It’s the last chance for the climate. Of course, this is said before every annual COP, but for COP26, which starts this weekend in Glasgow, it really is the case. Scientists are clear that to meet the 1.5-degree goal set by the Paris Agreement, global emissions of carbon need to be cut by half by the end of this decade. That won’t happen if COP26 fails, momentum is lost and climate targets are watered down.

For the full post, see the Alliance for Science.


It has become something of a cliché, in advance of each annual climate summit, to say that it represents the “last chance to save the climate” or somesuch.

For COP26 this is actually true in a very specific sense. The meeting in Glasgow really is the last chance for the world to embark on the drastic cuts in emissions required to achieve the Paris goal of keeping global temperatures from rising by more than 1.5 degrees Celsius.

For the whole article, see The Scotsman


The scientific consensus that humans are altering the climate has reached 99.9%, according to a paper of which I was lead author, published in the journal Environmental Research Letters.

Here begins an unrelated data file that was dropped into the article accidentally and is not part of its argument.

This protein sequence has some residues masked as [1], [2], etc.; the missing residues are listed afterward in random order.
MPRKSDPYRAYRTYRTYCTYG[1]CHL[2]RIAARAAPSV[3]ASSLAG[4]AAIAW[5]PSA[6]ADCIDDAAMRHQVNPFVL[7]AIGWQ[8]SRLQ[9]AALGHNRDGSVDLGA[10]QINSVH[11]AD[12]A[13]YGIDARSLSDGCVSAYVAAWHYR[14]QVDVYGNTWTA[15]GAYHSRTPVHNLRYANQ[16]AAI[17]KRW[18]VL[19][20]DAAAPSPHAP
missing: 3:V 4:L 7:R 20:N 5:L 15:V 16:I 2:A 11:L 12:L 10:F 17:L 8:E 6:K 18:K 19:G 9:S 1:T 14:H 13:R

Here’s Cornell University’s news story, and coverage from the Guardian.

Link to the full paper (open access).


So what might be a COP26 climate emergency target that we actually could meet? My suggestion is extremely simple: we set a date for the worldwide exit from fossil fuels, a sort of independence day from carbon. Like all ideas that eventually become mainstream, at first sight this looks preposterous. You mean, we actually have to stop burning oil? No more petrol? No more LNG tankers plying the world’s oceans? No more giant coal machines scraping up carboniferous forests from underneath medieval villages in eastern Germany? Yes, that’s exactly what I mean.

For the full article, see the Guardian